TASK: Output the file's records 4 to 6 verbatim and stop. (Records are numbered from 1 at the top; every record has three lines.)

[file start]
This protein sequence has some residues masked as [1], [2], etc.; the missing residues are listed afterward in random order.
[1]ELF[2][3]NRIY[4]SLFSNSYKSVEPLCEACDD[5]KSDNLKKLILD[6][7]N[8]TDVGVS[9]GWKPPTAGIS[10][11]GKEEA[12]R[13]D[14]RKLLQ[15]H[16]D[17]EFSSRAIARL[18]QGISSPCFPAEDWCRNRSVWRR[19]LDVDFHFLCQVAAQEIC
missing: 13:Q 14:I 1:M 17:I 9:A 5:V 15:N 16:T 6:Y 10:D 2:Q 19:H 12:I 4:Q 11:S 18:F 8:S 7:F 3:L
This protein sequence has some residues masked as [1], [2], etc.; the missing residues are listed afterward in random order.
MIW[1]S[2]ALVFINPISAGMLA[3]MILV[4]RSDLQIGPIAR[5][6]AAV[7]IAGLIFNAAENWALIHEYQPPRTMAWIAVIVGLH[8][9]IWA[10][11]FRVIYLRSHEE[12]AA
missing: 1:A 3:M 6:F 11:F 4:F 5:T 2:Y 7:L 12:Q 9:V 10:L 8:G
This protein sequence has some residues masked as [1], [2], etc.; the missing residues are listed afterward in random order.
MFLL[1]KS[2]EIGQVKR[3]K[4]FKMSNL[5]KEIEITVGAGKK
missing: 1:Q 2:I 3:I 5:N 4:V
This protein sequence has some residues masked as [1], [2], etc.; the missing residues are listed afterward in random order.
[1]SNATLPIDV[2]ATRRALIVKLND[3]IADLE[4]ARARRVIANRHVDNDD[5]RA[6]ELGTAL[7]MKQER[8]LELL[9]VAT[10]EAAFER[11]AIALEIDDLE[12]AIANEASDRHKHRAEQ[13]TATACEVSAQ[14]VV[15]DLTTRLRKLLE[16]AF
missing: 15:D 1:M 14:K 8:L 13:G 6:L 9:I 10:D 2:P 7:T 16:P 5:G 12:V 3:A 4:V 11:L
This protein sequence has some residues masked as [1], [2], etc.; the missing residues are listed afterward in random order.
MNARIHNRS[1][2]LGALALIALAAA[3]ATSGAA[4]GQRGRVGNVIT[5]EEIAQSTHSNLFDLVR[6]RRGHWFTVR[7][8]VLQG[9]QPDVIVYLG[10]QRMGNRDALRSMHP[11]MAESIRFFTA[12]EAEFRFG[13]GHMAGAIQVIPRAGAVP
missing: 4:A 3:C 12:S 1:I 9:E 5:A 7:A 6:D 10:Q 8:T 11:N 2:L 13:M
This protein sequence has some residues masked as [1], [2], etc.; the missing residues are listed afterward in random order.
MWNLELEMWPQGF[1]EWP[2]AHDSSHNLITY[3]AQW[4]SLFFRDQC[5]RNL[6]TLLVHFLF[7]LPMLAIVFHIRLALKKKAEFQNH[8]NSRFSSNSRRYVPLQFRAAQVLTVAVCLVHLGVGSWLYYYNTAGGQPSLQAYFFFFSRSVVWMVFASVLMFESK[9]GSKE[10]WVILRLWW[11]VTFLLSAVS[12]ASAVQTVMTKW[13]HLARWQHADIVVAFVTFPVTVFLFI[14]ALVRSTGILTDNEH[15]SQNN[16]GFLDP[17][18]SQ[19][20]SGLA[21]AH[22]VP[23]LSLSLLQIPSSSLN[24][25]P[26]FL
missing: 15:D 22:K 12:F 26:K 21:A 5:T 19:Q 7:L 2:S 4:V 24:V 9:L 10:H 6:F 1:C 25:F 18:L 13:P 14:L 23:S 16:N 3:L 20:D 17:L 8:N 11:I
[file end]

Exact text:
This protein sequence has some residues masked as [1], [2], etc.; the missing residues are listed afterward in random order.
[1]SNATLPIDV[2]ATRRALIVKLND[3]IADLE[4]ARARRVIANRHVDNDD[5]RA[6]ELGTAL[7]MKQER[8]LELL[9]VAT[10]EAAFER[11]AIALEIDDLE[12]AIANEASDRHKHRAEQ[13]TATACEVSAQ[14]VV[15]DLTTRLRKLLE[16]AF
missing: 15:D 1:M 14:K 8:L 13:G 6:L 9:I 10:D 2:P 7:T 16:P 5:G 12:V 3:A 4:V 11:L
This protein sequence has some residues masked as [1], [2], etc.; the missing residues are listed afterward in random order.
MNARIHNRS[1][2]LGALALIALAAA[3]ATSGAA[4]GQRGRVGNVIT[5]EEIAQSTHSNLFDLVR[6]RRGHWFTVR[7][8]VLQG[9]QPDVIVYLG[10]QRMGNRDALRSMHP[11]MAESIRFFTA[12]EAEFRFG[13]GHMAGAIQVIPRAGAVP
missing: 4:A 3:C 12:S 1:I 9:E 5:A 7:A 6:D 10:Q 8:T 11:N 2:L 13:M
This protein sequence has some residues masked as [1], [2], etc.; the missing residues are listed afterward in random order.
MWNLELEMWPQGF[1]EWP[2]AHDSSHNLITY[3]AQW[4]SLFFRDQC[5]RNL[6]TLLVHFLF[7]LPMLAIVFHIRLALKKKAEFQNH[8]NSRFSSNSRRYVPLQFRAAQVLTVAVCLVHLGVGSWLYYYNTAGGQPSLQAYFFFFSRSVVWMVFASVLMFESK[9]GSKE[10]WVILRLWW[11]VTFLLSAVS[12]ASAVQTVMTKW[13]HLARWQHADIVVAFVTFPVTVFLFI[14]ALVRSTGILTDNEH[15]SQNN[16]GFLDP[17][18]SQ[19][20]SGLA[21]AH[22]VP[23]LSLSLLQIPSSSLN[24][25]P[26]FL
missing: 15:D 22:K 12:F 26:K 21:A 5:T 19:Q 7:L 2:S 4:V 24:V 9:L 10:H 6:F 1:C 25:F 18:L 13:P 14:L 23:S 16:N 3:L 20:D 17:L 8:N 11:I